Leave a lasting impression, set the pace, raise the bar, and be original
2016 may be remembered for the passing of a multitude of creative geniuses that have shaped generations of people. Music that has served as the soundtrack of our lives, screenplays and books we savored for their wit and insight. Actors whose characters enthralled us in the quiet darkness of a movie theater. Leaders who pioneered change in the political landscape to improve people’s rights and give them a better chance at life. Anyone with ambition and vision hopes that in some small way that what they do while they are here on this planet may in some way be remembered. An unknown teacher with a passion for their student’s education can leave a legacy unknown to themselves or the wider world.
Businesses with a heart and especially in a creative field like design hope that what they do will leave a lasting impression, and that in some way they will have set the pace, raised the bar, and been original. There’s one thing about legacy, it’s something that lives on in what is created and in what is passed on to the next generation. Are you the David Bowie, Andy Warhol, Leonard Cohen, Carrie Fisher of design?
“It’s what we’re about. We have a legacy of we are all in this together“
It’s easy to become enamored with what WATG do, but like the explanation of a great art work by a learned curator, speaking with the Senior Leaders helps paint the picture of the passion for design that has driven the organization for 70 years. If you ask Perry Brown what legacy projects mean to him, he says “I think it’s the one’s that moved us some place. Lost City with Jerry Allison was certainly a legacy project. Ritz Carlton Laguna Niguel in California and Lego in the UK are things that did something for the Firm. The core of each of these projects is being true to the design, and doing the very best we can. It shows through in all these kinds of projects”.
To make an impact and to stand out creatively you have to be prepared to take risk and step off the edge. WATG made that first move from their Hawaii based operation when they committed to being on the North American mainland in 1980. And similarly with the Lego project in the early 90’s they were not tentative but set up operations in the UK and have been there ever since. It’s a leap of faith that’s paid off because they don’t work in silos. As Perry continues “Even as we expand we are still going to be this group where we all there for each other. We are still in the same group, we’re still operating as one firm. This was important to us back then, and it’s still important to us now. Annual Senior Leader retreats remind us of our one team approach, it’s what we’re about. We have a legacy of we are all in this together”.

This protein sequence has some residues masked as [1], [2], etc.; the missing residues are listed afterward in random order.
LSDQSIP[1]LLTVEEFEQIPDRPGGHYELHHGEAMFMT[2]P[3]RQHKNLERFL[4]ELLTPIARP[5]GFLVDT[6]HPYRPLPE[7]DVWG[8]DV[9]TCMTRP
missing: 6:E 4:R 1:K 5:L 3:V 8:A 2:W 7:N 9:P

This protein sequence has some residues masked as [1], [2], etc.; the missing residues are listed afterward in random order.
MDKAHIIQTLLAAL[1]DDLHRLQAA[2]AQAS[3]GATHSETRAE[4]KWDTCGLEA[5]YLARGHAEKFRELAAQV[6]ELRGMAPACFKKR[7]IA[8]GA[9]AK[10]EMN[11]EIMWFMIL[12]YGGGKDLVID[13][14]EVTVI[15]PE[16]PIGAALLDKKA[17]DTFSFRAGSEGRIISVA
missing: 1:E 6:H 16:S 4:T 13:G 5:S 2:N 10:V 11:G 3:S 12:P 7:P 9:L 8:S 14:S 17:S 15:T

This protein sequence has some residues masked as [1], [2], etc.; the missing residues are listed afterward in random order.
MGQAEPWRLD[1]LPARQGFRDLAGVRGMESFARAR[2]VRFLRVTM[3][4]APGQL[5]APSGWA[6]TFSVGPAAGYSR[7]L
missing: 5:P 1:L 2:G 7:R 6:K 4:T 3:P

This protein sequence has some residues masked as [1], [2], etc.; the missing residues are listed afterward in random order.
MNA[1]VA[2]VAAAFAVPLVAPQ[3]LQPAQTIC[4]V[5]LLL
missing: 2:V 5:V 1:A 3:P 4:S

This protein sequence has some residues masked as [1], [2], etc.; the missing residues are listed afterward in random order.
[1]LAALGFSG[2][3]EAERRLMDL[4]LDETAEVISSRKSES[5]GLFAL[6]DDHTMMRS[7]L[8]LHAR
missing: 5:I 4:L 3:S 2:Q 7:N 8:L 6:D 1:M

The global cohesion is one aspect, but then there is the design which is so unique, it is rooted in storytelling. Examples are many, but as Perry mentions, Lost City is a clear testimony in this respect. Perry was early on in his career with WATG when he visited this landmark project. He got to see firsthand the collaboration and partnership with the client. The stories and myth created by Jerry Allison for the basis for the design. It was original and unlike anything that had been seen before and as a result became a resort icon. The lore became a tool, but the stories live on, a true legacy.
This originality is what segued with the same client, Sol Kerzner, into Atlantis Bahamas and Atlantis Dubai. Clients want to be at the forefront of doing something new, innovative, different, and spectacular. They want to be talked about, to set the pace, and to be the first. It’s what WATG do so well, they want to be authentic and pioneering to change the face of tourism and contribute to the future of a destination. That’s what legacy is all about, doing something that is perceived as having been a moment of change, a pin point in the history of hospitality, a punctuation mark. The beauty of working with this client was as Perry notes “The ability to free yourself up and not be constrained by style, we were able to make up our own vocabulary architecturally”.